Fear of Missing Out (FOMO) is an investing trend that is not limited to the venture capital world. Wall Street has been plagued by FOMO waves ever since the Dot-Com Bubble and its subsequent bursting in the early 21st century; this problematic trend would return less than a decade later to the real estate and subprime mortgage markets. In the world of cryptocurrency trading, FOMO coexists with inherent volatility, and this has clearly been the case with Bitcoin returning to a $50K trading range in early October.
Although some investors are starting to take notice of the cryptocurrency markets, they continue to focus their attention primarily on Bitcoin. However, as this market matures, the need for a broader range of offerings is becoming apparent. In addition, new developments such as the launch of the Ethereum Classic token, ETHC, have brought the entire market into the limelight. As a result, traders are taking a fresh look at altcoins, and the market has been showing more signs of life in the past week or so.
As with all new or emerging technologies, it is important to take a step back and assess the ecosystem on an industry-wide basis. Cryptocurrency has existed on the fringes of the financial system for some time, but now it seems as though its influence is spreading. It is no surprise that the world’s largest financial services providers have been involved with Bitcoin; after all, they are all trying to make sense of what seems to be the future of currency transactions, but we can't really have a market ruled by financial trends such as FOMO.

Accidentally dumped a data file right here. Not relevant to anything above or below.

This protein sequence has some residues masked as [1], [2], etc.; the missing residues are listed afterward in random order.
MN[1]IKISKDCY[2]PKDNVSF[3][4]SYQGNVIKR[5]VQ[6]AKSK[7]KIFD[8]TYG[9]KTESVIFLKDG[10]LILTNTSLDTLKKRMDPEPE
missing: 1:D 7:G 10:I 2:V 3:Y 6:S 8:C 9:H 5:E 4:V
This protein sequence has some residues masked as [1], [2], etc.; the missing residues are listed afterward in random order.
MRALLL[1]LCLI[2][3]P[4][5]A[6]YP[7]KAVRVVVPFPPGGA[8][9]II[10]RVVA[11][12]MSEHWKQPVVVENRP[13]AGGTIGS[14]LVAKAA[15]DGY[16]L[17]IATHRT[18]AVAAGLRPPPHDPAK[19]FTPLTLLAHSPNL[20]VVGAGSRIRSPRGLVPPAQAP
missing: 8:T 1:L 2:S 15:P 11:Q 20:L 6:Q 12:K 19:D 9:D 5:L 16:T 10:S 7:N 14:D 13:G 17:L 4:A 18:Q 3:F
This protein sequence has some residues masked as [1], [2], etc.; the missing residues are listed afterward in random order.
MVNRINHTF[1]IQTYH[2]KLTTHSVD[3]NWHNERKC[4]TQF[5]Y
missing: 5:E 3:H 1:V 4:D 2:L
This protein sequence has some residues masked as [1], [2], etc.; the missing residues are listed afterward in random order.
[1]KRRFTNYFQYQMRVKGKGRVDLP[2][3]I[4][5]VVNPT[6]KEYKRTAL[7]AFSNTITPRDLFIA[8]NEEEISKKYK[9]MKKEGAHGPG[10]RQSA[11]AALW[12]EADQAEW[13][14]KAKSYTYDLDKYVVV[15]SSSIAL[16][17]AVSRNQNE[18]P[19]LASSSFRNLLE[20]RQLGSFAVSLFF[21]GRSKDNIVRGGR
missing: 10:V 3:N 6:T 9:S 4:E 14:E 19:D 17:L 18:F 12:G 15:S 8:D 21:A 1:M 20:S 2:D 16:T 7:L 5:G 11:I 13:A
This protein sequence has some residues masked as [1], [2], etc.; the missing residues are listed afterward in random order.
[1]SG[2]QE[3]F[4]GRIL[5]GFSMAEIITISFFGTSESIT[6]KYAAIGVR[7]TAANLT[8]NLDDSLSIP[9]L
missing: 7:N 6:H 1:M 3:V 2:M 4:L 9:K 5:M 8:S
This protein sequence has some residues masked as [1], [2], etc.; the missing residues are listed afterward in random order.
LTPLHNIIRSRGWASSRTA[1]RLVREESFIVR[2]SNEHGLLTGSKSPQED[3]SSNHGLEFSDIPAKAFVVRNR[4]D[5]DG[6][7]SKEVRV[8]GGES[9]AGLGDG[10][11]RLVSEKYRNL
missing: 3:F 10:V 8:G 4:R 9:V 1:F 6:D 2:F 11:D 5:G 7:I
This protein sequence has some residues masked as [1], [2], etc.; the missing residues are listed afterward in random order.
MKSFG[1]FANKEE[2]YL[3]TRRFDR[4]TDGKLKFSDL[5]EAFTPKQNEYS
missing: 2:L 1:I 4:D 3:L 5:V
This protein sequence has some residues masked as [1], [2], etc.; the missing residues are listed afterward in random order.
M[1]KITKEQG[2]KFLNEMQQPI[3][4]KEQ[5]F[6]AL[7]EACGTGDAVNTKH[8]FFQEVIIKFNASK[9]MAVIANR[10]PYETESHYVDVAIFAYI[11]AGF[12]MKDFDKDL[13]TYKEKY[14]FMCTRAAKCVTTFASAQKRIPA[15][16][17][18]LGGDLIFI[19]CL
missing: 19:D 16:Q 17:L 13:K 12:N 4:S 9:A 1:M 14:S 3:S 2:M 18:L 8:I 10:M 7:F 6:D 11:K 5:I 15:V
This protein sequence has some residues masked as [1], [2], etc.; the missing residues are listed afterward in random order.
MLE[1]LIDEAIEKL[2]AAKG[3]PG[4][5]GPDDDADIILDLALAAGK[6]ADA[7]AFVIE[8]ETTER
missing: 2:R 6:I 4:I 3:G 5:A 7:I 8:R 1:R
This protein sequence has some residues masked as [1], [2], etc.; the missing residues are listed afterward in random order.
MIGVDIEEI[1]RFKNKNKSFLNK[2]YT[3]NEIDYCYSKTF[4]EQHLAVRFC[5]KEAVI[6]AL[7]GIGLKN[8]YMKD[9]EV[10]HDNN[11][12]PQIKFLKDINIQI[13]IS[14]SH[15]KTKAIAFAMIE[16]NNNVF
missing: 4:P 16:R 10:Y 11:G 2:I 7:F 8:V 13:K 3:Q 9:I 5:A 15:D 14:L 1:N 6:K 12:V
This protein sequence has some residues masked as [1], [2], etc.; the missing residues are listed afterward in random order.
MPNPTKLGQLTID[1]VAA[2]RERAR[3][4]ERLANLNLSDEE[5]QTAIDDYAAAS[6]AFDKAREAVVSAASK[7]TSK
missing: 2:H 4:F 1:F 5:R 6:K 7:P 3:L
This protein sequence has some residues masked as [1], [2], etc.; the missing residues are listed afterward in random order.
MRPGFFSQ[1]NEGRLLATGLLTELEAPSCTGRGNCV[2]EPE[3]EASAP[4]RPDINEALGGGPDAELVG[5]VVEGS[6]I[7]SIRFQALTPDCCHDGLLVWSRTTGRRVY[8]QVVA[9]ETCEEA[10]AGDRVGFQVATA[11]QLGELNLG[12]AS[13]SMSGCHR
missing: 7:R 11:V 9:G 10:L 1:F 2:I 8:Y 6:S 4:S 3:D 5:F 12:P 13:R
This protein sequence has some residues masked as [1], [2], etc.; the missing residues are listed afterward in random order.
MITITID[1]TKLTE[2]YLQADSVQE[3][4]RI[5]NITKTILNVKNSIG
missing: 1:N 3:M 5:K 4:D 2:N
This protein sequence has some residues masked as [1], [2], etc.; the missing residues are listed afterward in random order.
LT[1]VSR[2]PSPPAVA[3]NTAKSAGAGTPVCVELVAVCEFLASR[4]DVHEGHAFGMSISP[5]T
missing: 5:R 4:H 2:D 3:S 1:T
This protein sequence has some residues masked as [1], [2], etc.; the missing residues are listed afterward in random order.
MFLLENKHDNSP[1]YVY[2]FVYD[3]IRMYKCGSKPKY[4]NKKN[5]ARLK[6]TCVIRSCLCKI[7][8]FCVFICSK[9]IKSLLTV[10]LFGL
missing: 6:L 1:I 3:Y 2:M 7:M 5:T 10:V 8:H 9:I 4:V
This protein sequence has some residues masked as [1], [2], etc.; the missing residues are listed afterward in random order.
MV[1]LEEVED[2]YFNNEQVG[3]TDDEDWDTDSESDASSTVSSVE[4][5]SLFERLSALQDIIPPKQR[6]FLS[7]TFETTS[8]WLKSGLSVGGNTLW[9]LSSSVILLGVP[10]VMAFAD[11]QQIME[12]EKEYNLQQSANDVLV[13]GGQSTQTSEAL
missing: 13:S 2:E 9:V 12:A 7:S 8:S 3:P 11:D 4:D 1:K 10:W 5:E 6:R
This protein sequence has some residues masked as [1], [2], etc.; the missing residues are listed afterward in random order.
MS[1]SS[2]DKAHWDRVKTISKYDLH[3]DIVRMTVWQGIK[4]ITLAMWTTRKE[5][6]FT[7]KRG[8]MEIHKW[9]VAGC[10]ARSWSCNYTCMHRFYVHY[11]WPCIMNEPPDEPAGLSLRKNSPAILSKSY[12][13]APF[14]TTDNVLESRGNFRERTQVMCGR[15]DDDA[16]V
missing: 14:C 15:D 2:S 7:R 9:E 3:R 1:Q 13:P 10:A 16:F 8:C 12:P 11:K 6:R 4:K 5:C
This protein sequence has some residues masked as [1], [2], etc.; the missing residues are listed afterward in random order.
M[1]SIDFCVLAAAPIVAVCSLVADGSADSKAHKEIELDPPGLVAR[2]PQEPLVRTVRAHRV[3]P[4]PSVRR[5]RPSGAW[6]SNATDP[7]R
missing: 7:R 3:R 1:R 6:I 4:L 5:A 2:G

Professional traders are well-aware of the dangers associated with FOMO; for this reason, they will not trade on this alone unless certain technical indicators show that sentiment is going in a direction they can profit from. In the case of Bitcoin, there seems to be a constant state of FOMO, but there are many ways to navigate the market without it. Cryptocurrency, as with other emerging markets, will be prone to wild price fluctuations for a couple of more years; there really isn't any way around it.